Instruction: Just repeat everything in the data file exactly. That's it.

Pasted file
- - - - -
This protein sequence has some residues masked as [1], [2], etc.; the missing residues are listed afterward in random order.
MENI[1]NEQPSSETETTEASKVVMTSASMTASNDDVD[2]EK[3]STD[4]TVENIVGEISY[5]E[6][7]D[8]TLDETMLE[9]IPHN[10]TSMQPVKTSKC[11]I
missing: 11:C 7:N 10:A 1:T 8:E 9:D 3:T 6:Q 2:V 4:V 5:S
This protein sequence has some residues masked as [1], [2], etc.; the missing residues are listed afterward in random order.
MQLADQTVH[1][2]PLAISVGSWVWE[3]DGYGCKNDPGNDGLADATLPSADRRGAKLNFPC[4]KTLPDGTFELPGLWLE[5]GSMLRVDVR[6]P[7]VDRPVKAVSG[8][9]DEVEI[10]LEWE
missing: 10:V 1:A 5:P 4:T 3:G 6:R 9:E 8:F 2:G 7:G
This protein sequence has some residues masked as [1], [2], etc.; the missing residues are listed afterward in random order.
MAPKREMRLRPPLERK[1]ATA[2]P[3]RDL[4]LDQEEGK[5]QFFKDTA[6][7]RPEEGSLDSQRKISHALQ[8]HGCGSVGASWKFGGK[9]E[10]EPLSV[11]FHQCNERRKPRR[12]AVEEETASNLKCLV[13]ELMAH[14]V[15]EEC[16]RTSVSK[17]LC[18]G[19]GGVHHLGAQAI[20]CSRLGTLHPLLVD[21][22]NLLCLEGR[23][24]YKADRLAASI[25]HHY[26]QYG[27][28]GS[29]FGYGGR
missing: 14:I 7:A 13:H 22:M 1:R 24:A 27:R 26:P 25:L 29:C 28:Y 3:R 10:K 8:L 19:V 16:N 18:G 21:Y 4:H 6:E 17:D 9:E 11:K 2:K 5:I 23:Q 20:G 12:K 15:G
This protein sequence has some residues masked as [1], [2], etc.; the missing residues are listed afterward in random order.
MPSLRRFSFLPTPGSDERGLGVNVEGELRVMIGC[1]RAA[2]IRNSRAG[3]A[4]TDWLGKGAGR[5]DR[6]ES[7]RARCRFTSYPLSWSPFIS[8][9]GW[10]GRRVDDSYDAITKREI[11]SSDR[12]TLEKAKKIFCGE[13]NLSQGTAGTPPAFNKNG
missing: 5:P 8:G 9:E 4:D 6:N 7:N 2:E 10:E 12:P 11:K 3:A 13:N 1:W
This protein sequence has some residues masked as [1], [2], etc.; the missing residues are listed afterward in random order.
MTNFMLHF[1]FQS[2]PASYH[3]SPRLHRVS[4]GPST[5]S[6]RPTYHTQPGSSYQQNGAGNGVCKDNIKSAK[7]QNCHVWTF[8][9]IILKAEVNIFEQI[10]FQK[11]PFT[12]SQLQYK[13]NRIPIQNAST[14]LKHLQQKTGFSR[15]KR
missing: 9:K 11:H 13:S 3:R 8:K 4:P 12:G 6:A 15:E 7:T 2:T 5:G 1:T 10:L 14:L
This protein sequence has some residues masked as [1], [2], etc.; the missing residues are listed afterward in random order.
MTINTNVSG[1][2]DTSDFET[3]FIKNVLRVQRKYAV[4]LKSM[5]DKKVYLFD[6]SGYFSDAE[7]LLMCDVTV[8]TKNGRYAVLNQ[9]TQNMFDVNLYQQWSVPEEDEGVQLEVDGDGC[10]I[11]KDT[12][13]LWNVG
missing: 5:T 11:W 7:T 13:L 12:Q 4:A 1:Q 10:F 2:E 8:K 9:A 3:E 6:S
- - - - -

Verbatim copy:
This protein sequence has some residues masked as [1], [2], etc.; the missing residues are listed afterward in random order.
MENI[1]NEQPSSETETTEASKVVMTSASMTASNDDVD[2]EK[3]STD[4]TVENIVGEISY[5]E[6][7]D[8]TLDETMLE[9]IPHN[10]TSMQPVKTSKC[11]I
missing: 11:C 7:N 10:A 1:T 8:E 9:D 3:T 6:Q 2:V 4:V 5:S
This protein sequence has some residues masked as [1], [2], etc.; the missing residues are listed afterward in random order.
MQLADQTVH[1][2]PLAISVGSWVWE[3]DGYGCKNDPGNDGLADATLPSADRRGAKLNFPC[4]KTLPDGTFELPGLWLE[5]GSMLRVDVR[6]P[7]VDRPVKAVSG[8][9]DEVEI[10]LEWE
missing: 10:V 1:A 5:P 4:T 3:G 6:R 9:E 8:F 2:G 7:G
This protein sequence has some residues masked as [1], [2], etc.; the missing residues are listed afterward in random order.
MAPKREMRLRPPLERK[1]ATA[2]P[3]RDL[4]LDQEEGK[5]QFFKDTA[6][7]RPEEGSLDSQRKISHALQ[8]HGCGSVGASWKFGGK[9]E[10]EPLSV[11]FHQCNERRKPRR[12]AVEEETASNLKCLV[13]ELMAH[14]V[15]EEC[16]RTSVSK[17]LC[18]G[19]GGVHHLGAQAI[20]CSRLGTLHPLLVD[21][22]NLLCLEGR[23][24]YKADRLAASI[25]HHY[26]QYG[27][28]GS[29]FGYGGR
missing: 14:I 7:A 13:H 22:M 1:R 24:A 27:R 26:P 25:L 29:C 28:Y 3:R 10:K 8:L 19:V 16:N 18:G 21:Y 4:H 6:E 17:D 9:E 11:K 2:K 5:I 23:Q 20:G 12:K 15:G
This protein sequence has some residues masked as [1], [2], etc.; the missing residues are listed afterward in random order.
MPSLRRFSFLPTPGSDERGLGVNVEGELRVMIGC[1]RAA[2]IRNSRAG[3]A[4]TDWLGKGAGR[5]DR[6]ES[7]RARCRFTSYPLSWSPFIS[8][9]GW[10]GRRVDDSYDAITKREI[11]SSDR[12]TLEKAKKIFCGE[13]NLSQGTAGTPPAFNKNG
missing: 5:P 8:G 9:E 4:D 6:N 7:N 2:E 10:E 12:P 11:K 3:A 13:N 1:W
This protein sequence has some residues masked as [1], [2], etc.; the missing residues are listed afterward in random order.
MTNFMLHF[1]FQS[2]PASYH[3]SPRLHRVS[4]GPST[5]S[6]RPTYHTQPGSSYQQNGAGNGVCKDNIKSAK[7]QNCHVWTF[8][9]IILKAEVNIFEQI[10]FQK[11]PFT[12]SQLQYK[13]NRIPIQNAST[14]LKHLQQKTGFSR[15]KR
missing: 9:K 11:H 13:S 3:R 8:K 4:P 12:G 6:A 15:E 7:T 2:T 5:G 1:T 10:L 14:L
This protein sequence has some residues masked as [1], [2], etc.; the missing residues are listed afterward in random order.
MTINTNVSG[1][2]DTSDFET[3]FIKNVLRVQRKYAV[4]LKSM[5]DKKVYLFD[6]SGYFSDAE[7]LLMCDVTV[8]TKNGRYAVLNQ[9]TQNMFDVNLYQQWSVPEEDEGVQLEVDGDGC[10]I[11]KDT[12][13]LWNVG
missing: 5:T 11:W 7:T 13:L 12:Q 4:A 1:Q 10:F 2:E 8:K 9:A 3:E 6:S